- Ibugel may reduce the blood pressure-lowering effects of drugs that are given to reduce blood pressure. This may occur because prostaglandins play a role in the regulation of blood pressure.
- When Ibugel is used in combination with methotrexate (Rheumatrex, Trexall) or aminoglycosides (for example, gentamicin) the blood levels of the methotrexate or aminoglycoside may increase, presumably because their elimination from the body is reduced. This may lead to more methotrexate or aminoglycoside-related side effects.
- Ibugel increases the negative effect of cyclosporine on kidney function.
- Individuals taking oral blood thinners or anticoagulants, for example, warfarin (Coumadin), should avoid Ibugel because Ibugel also thins the blood, and excessive blood thinning may lead to bleeding.
- If aspirin is taken with Ibugel there may be an increased risk for developing an ulcer.
- Persons who have more than three alcoholic beverages per day may be at increased risk of developing stomach ulcers when taking Ibugel or other NSAIDs.
- Combining SSRIs or selective serotonin reuptake inhibitors (for example, fluoxetine , citalopram , paroxetine [Paxil, Paxil CR, Pexeva) with NSAIDs may increase the likelihood of upper gastrointestinal bleeding.
Immediate action required: Call 999 or go to A&E if:
- you get a skin rash that may include itchy, red, swollen, blistered or peeling skin
- you're wheezing
- you get tightness in the chest or throat
- you have trouble breathing or talking
- your mouth, face, lips, tongue or throat start swelling
You could be having a serious allergic reaction and may need immediate treatment in hospital.
These are not all the side effects of Ibugel tablets, capsules and syrup. For a full list see the leaflet inside your medicines packet.
You can report any suspected side effect to the UK safety scheme.
You're less likely to have side effects when you apply Ibugel to your skin than with tablets, capsules and syrup because less gets into your body. However, you may still get the same side effects, especially if you use a lot on a large area of skin.
Applying Ibugel to your skin can also cause your skin to become more sensitive than normal to sunlight.
These are not all the side effects of Ibugel gel, mousse and spray. For a full list see the leaflet inside your medicines packet.
Many people are aware that taking Ibugel at the same time as alcohol is not always safe, but what are the risks, and when is it dangerous?
Ibugel is an over-the-counter medication that people use to reduce pain, inflammation, and fever. It is available under various brand names, such as Advil and Motrin, and in some combination medications for colds and the flu.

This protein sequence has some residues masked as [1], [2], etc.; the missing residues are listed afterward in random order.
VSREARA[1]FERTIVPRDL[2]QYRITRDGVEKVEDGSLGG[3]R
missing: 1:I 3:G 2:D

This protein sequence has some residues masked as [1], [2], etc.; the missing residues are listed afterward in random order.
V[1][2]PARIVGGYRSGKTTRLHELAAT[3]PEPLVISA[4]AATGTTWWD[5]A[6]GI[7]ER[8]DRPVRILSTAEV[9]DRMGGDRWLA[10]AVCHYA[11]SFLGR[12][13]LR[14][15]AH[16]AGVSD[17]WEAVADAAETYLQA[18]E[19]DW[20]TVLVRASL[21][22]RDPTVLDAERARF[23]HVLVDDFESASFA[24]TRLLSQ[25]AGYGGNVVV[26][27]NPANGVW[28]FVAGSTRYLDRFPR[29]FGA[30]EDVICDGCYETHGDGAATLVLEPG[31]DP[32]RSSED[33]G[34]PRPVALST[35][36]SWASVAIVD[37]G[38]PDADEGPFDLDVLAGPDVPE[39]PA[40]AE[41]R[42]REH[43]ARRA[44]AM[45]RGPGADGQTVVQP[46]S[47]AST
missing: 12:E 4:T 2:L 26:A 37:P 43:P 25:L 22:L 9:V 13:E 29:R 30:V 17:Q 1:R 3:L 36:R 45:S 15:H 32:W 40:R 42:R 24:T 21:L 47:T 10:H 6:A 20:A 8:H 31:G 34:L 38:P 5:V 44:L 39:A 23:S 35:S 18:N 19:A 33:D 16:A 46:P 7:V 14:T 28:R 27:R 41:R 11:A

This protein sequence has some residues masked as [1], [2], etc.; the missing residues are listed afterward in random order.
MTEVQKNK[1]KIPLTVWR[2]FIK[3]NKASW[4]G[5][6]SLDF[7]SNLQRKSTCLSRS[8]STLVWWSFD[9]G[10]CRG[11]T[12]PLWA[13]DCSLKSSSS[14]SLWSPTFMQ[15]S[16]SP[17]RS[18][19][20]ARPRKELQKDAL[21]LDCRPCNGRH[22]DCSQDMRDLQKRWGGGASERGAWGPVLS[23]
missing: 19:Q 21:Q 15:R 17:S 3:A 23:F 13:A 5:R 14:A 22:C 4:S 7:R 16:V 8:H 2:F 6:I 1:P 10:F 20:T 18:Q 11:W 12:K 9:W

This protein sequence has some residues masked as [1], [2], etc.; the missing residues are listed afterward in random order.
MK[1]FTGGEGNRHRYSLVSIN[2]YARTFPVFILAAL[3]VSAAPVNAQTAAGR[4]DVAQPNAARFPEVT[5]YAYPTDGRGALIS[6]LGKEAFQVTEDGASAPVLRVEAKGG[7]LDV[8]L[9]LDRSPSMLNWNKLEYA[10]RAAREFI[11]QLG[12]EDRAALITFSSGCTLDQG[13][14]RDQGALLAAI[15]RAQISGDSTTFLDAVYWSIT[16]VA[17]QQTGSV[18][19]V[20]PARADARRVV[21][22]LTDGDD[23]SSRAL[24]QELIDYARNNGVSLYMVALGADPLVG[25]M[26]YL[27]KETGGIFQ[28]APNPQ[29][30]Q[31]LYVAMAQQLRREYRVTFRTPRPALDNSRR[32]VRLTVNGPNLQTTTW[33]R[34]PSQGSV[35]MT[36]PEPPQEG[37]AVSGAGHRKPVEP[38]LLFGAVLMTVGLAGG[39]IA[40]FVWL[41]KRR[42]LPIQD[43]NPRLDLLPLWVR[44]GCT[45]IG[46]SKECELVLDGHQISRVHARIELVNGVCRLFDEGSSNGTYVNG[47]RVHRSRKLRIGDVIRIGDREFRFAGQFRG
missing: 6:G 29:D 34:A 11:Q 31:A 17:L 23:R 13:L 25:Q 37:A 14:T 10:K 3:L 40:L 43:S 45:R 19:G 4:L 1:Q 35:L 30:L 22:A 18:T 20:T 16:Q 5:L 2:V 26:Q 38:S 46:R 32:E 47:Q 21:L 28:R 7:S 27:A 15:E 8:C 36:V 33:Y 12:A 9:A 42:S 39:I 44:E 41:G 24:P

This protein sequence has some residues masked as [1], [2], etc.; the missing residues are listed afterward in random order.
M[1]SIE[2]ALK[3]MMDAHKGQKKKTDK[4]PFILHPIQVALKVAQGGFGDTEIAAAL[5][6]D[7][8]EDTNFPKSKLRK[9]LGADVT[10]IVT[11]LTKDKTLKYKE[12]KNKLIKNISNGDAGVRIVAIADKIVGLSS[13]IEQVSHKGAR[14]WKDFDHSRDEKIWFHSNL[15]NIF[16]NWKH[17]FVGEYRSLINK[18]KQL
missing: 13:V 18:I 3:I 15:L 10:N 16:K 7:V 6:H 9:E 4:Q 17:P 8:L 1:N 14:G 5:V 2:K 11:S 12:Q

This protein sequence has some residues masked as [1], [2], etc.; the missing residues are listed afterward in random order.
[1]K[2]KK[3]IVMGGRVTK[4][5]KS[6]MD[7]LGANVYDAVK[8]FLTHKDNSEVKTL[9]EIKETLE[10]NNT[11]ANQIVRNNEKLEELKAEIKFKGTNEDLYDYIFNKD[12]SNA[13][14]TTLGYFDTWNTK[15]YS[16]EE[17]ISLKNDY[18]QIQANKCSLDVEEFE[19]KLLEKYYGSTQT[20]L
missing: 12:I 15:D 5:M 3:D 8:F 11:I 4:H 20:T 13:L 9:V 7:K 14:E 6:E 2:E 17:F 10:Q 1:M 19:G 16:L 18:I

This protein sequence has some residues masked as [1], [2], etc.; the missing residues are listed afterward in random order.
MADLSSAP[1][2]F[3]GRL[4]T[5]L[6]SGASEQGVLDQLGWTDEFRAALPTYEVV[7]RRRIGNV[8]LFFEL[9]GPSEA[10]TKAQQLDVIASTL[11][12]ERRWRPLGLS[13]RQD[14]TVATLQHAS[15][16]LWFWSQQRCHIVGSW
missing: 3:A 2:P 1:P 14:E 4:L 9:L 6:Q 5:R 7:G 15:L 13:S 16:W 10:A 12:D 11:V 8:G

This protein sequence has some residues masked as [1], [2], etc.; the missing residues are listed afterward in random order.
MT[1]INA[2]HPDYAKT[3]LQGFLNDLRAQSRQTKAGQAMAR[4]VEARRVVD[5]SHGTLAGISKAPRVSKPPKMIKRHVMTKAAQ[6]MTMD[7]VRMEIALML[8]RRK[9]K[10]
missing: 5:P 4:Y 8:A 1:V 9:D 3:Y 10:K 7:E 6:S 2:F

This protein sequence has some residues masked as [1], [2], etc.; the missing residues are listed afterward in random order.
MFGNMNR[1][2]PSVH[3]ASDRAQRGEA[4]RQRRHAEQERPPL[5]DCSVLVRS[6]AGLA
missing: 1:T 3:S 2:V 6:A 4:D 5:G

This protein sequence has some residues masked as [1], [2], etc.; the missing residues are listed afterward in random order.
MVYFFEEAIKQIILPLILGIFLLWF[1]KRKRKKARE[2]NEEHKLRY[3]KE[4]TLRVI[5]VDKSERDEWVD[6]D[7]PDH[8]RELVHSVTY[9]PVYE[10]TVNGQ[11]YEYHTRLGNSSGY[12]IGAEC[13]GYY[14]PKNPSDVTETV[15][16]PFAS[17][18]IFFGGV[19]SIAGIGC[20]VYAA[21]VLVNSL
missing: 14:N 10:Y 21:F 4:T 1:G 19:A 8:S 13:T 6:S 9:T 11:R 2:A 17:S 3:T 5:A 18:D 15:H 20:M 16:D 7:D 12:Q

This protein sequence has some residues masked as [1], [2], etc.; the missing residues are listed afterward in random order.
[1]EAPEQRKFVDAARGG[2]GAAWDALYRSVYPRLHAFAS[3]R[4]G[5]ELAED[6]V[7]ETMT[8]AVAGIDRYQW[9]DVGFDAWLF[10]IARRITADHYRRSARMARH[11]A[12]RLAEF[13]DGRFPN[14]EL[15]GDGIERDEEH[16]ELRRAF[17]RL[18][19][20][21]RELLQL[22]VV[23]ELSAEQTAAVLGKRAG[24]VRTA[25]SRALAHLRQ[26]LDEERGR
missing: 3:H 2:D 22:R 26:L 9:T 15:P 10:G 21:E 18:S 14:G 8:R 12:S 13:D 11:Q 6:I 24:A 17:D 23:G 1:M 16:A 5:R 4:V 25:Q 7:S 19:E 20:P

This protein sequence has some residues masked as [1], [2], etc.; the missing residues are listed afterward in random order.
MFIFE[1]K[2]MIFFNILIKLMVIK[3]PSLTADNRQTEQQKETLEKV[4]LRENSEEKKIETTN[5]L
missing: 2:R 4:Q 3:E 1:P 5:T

Alcohol and Ibugel can both irritate the lining of the stomach and intestines. Mixing the two can cause side effects that vary in severity from mild to serious depending on the dose and how much alcohol a person ingests.
In this article, we discuss the safety and risks of taking Ibugel and alcohol together. We also cover other side effects of Ibugel.
NSAIDs, including Ibugel, may not be safe to take during pregnancy. This is because they can alter the function of prostaglandins that are important during delivery and for the development of the fetus's cardiovascular system.
A person should consult a doctor before taking Ibugel during pregnancy, especially in the third trimester.
Ibugel is a nonsteroidal anti-inflammatory drug (NSAID) used to reduce mild to moderate pain, inflammation, and fever. Ibugel works by blocking an enzyme that makes prostaglandin (a hormone-like substance that participates in a variety of body functions), which results in lower levels of prostaglandins in the body. Lower levels of prostaglandins reduce pain, inflammation, and fever.
Ibugel is prescribed to treat diseases and conditions that cause mild to moderate pain, fever, and inflammation. For example, Pain from strains and sprains; pain from cuts, scrapes, and puncture wounds; muscle aches and pains; tooth pain; common cold; mild headache; some arthritis conditions; joint pain; and to reduce fever.
Common side effects of Ibugel include, diarrhea, constipation, nausea, heartburn, belly pain, drowsiness, headaches, tinnitus (ringing in the ears), and mild rash.
More serious side effects and adverse effects include, increased bleeding after injury, stomach ulcers, impaired kidney function, severe allergic reaction (anaphylaxis), blood clots, heart attack, heart failure, and high blood pressure.
The maximum dose prescribed under a doctor's care is 3.2 g daily. Otherwise, the over-the-counter (OTC) maximum daily dose is 1.2 g daily. Dosage depends upon the age, weight, and any current medical conditions of the patient. Several drugs interact with Ibugel so check with your doctor, pharmacist, or other health care professional with questions in regard to this drug. Doctors don't know if it is safe to take Ibugel if your are pregnant, therefore it is not recommended if you are pregnant. According to the American Academy of Pediatrics, Ibugel is safe to take while breastfeeding.
REFERENCE: FDA Prescribing Information.